Head and Neck Cancer

Current Projects
Katherine E. Gadek, PhD

Dr. Gadek focuses on the Sonic Hedgehog (Shh) signaling pathway, which can be altered in rhabdomyosarcoma (RMS) patients. RMS is the most common soft-tissue sarcoma in children, but survival rates and treatments for high-risk patients have not improved in three decades. Dr. Gadek will examine the timing of tumor development and the role of Shh signaling in tumor location and formation. This may lead to diagnostic markers and tools for identifying high-risk patients with altered Sonic Hedgehog signaling, which could improve treatment options and outcomes.

Project title: "Defining endothelial progenitor cell pliancy in rhabdomyosarcoma" 
Institution: St. Jude Children's Research Hospital
Award Program: Sohn Fellow
Sponsor(s) / Mentor(s): Mark Hatley, MD, PhD, and Stacey Ogden, PhD
Cancer Type: Head and Neck Cancer, Pediatric, Sarcoma
Research Area: Developmental Biology
Yvonne M. Mowery, MD, PhD

Head and neck cancers usually begin in the squamous cells that line the mucosal surfaces inside the mouth, nose and throat. Even with aggressive treatment including surgery, radiation therapy and chemotherapy, these tumors often recur with poor prognosis. Dr. Mowery will use patient samples and mouse models to investigate why these cancers are resistant to radiation treatment and to test new therapeutic approaches to improve outcomes for patients. She will also conduct a Phase 1 clinical trial to evaluate the effectiveness of using a combination of a radiation sensitizer (a drug that makes cancer cells more vulnerable to radiation therapy), radiation therapy and immunotherapy to treat patients with recurrent head and neck cancer.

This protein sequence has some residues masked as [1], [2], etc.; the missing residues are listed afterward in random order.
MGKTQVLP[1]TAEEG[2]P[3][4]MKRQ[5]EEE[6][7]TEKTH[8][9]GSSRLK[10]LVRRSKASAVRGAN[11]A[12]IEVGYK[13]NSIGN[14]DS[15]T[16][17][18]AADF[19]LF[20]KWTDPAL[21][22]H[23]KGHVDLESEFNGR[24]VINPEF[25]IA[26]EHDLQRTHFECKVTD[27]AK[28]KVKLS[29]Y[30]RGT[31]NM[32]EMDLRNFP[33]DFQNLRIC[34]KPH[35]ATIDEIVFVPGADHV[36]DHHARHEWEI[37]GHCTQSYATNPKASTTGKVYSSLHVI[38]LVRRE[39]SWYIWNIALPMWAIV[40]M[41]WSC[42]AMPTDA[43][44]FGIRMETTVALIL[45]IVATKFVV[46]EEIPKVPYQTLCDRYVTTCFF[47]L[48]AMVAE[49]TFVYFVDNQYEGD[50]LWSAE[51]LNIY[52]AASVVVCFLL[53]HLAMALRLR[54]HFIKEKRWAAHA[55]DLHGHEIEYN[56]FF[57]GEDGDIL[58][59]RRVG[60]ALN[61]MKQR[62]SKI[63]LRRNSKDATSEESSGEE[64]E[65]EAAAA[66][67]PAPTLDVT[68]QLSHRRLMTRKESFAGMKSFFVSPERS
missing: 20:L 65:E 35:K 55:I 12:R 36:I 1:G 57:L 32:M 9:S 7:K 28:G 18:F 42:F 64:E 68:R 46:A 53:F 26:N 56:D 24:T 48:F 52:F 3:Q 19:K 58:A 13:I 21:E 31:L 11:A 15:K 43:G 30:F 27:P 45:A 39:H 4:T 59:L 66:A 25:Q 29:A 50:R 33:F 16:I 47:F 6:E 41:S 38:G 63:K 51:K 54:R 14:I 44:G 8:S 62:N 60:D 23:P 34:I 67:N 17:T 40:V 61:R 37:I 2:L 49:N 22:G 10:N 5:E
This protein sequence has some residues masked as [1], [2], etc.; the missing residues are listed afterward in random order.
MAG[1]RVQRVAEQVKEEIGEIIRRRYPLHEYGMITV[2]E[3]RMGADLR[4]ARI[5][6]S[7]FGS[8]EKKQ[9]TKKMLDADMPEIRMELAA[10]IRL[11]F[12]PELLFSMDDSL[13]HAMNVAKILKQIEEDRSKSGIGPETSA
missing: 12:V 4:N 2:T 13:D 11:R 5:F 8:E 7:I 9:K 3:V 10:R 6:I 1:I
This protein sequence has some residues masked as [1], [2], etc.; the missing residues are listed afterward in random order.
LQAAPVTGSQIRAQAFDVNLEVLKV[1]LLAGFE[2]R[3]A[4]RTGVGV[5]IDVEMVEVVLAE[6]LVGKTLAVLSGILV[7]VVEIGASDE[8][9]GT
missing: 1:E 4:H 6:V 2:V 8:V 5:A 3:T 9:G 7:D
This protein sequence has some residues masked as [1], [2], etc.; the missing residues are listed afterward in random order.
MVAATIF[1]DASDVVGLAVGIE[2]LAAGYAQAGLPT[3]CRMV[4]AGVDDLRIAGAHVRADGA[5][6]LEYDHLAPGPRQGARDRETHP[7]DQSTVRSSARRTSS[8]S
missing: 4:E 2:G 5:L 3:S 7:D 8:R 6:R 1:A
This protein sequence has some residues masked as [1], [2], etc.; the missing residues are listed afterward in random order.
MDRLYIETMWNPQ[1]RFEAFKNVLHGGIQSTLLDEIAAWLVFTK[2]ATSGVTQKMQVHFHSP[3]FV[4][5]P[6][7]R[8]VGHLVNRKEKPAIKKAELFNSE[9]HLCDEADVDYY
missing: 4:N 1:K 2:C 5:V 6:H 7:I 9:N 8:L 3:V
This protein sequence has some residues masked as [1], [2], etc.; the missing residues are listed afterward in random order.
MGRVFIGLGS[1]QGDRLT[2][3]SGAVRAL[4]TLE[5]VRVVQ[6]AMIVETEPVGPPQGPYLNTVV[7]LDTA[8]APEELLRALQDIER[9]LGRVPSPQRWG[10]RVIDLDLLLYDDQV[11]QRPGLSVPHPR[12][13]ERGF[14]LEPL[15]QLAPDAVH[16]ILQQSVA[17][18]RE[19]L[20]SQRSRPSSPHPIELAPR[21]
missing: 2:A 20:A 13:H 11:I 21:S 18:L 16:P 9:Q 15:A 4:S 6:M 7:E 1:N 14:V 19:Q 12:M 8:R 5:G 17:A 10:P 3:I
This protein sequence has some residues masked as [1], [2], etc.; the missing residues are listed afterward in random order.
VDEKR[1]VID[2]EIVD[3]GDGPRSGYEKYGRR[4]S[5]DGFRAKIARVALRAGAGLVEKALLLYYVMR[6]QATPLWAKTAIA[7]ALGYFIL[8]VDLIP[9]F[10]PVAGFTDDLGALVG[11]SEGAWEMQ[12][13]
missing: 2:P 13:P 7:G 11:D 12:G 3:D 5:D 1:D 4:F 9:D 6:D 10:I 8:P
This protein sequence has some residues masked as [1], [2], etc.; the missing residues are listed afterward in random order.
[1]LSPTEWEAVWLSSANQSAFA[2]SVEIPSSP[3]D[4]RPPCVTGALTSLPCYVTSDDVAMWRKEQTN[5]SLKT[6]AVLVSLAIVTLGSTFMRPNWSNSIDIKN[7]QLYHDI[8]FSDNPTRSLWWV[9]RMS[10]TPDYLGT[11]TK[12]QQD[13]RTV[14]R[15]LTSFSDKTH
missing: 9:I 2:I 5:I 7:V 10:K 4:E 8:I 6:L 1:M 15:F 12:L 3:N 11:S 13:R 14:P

Project title: "Evaluating and targeting pathways of treatment resistance in head and neck squamous cell carcinoma"
Institution: Duke University
Award Program: Clinical Investigator
Sponsor(s) / Mentor(s): David G. Kirsch, MD, PhD
Cancer Type: Head and Neck Cancer
Research Area: Animal Models/Mouse Models
Joshua A. Weinstein, PhD

The human adaptive immune system continuously surveils for proteins and protein fragments that do not belong. Mutated protein fragments in tumor cells, called neoantigens, form a basis by which the adaptive immune system discriminates between cancer and healthy cells. Delivered therapeutically, neoantigens specific to a tumor can similarly serve as anti-tumor vaccines. Dr. Weinstein has developed a new imaging modality that simultaneously identifies new genetic mutations and physically maps interactions between the cells that possess them. He is working to apply this technology to the identification of tumor-specific therapeutic neoantigens most capable of eliciting immune response.

Project title: "A novel DNA microscopy platform for rapid discovery of immunogenic tumor neoantigens"
Institution: The University of Chicago
Award Program: Innovator
Cancer Type: Head and Neck Cancer, All Cancers
Research Area: Tumor Immunology
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